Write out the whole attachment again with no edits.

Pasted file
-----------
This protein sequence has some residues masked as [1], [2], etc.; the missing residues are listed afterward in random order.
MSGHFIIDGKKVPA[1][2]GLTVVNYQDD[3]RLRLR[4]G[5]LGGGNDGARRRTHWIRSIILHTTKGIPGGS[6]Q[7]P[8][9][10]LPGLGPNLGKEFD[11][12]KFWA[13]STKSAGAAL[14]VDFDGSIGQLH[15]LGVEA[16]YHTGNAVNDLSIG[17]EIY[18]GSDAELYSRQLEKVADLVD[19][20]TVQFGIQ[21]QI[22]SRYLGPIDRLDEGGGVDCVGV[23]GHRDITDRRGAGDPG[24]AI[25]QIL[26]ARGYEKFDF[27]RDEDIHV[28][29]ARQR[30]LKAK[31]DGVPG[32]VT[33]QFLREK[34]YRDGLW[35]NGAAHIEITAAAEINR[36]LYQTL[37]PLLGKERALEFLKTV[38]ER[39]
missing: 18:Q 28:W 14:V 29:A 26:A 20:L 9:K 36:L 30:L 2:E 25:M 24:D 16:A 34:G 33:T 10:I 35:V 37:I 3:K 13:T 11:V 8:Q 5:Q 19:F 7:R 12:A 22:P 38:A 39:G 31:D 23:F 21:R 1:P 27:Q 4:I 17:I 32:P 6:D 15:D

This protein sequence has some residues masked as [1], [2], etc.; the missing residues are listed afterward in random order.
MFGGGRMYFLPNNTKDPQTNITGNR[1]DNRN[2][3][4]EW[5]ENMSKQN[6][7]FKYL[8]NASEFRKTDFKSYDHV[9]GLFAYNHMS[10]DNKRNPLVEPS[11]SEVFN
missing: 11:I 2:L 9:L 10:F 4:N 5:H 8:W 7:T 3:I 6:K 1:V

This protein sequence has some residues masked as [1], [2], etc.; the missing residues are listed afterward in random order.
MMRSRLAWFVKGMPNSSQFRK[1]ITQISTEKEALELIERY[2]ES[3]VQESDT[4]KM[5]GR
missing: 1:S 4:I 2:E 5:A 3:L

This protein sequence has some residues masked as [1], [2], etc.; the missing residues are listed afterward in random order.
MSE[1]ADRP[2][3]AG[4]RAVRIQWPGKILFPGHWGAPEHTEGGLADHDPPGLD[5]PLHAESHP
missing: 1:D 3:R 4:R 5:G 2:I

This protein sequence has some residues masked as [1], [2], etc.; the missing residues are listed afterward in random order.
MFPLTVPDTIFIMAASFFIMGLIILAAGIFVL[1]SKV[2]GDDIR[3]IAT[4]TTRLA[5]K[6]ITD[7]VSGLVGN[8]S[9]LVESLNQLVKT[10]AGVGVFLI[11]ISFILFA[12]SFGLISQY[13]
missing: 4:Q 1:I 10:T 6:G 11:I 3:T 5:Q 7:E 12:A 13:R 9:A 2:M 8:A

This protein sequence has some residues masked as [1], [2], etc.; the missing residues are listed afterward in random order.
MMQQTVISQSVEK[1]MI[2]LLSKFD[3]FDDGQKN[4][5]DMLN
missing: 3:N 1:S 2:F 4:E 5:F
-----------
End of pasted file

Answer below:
This protein sequence has some residues masked as [1], [2], etc.; the missing residues are listed afterward in random order.
MSGHFIIDGKKVPA[1][2]GLTVVNYQDD[3]RLRLR[4]G[5]LGGGNDGARRRTHWIRSIILHTTKGIPGGS[6]Q[7]P[8][9][10]LPGLGPNLGKEFD[11][12]KFWA[13]STKSAGAAL[14]VDFDGSIGQLH[15]LGVEA[16]YHTGNAVNDLSIG[17]EIY[18]GSDAELYSRQLEKVADLVD[19][20]TVQFGIQ[21]QI[22]SRYLGPIDRLDEGGGVDCVGV[23]GHRDITDRRGAGDPG[24]AI[25]QIL[26]ARGYEKFDF[27]RDEDIHV[28][29]ARQR[30]LKAK[31]DGVPG[32]VT[33]QFLREK[34]YRDGLW[35]NGAAHIEITAAAEINR[36]LYQTL[37]PLLGKERALEFLKTV[38]ER[39]
missing: 18:Q 28:W 14:V 29:A 26:A 20:L 9:K 36:L 30:L 2:E 25:M 24:D 16:A 34:G 33:T 10:I 35:V 37:I 3:K 13:T 11:V 8:Q 5:Q 19:F 7:R 12:A 22:P 38:A 39:G 31:D 23:F 21:R 1:P 27:Q 4:I 17:I 32:P 6:D 15:D

This protein sequence has some residues masked as [1], [2], etc.; the missing residues are listed afterward in random order.
MFGGGRMYFLPNNTKDPQTNITGNR[1]DNRN[2][3][4]EW[5]ENMSKQN[6][7]FKYL[8]NASEFRKTDFKSYDHV[9]GLFAYNHMS[10]DNKRNPLVEPS[11]SEVFN
missing: 11:I 2:L 9:L 10:F 4:N 5:H 8:W 7:T 3:I 6:K 1:V

This protein sequence has some residues masked as [1], [2], etc.; the missing residues are listed afterward in random order.
MMRSRLAWFVKGMPNSSQFRK[1]ITQISTEKEALELIERY[2]ES[3]VQESDT[4]KM[5]GR
missing: 1:S 4:I 2:E 5:A 3:L

This protein sequence has some residues masked as [1], [2], etc.; the missing residues are listed afterward in random order.
MSE[1]ADRP[2][3]AG[4]RAVRIQWPGKILFPGHWGAPEHTEGGLADHDPPGLD[5]PLHAESHP
missing: 1:D 3:R 4:R 5:G 2:I

This protein sequence has some residues masked as [1], [2], etc.; the missing residues are listed afterward in random order.
MFPLTVPDTIFIMAASFFIMGLIILAAGIFVL[1]SKV[2]GDDIR[3]IAT[4]TTRLA[5]K[6]ITD[7]VSGLVGN[8]S[9]LVESLNQLVKT[10]AGVGVFLI[11]ISFILFA[12]SFGLISQY[13]
missing: 4:Q 1:I 10:T 6:G 11:I 3:T 5:Q 7:E 12:A 13:R 9:A 2:M 8:A

This protein sequence has some residues masked as [1], [2], etc.; the missing residues are listed afterward in random order.
MMQQTVISQSVEK[1]MI[2]LLSKFD[3]FDDGQKN[4][5]DMLN
missing: 3:N 1:S 2:F 4:E 5:F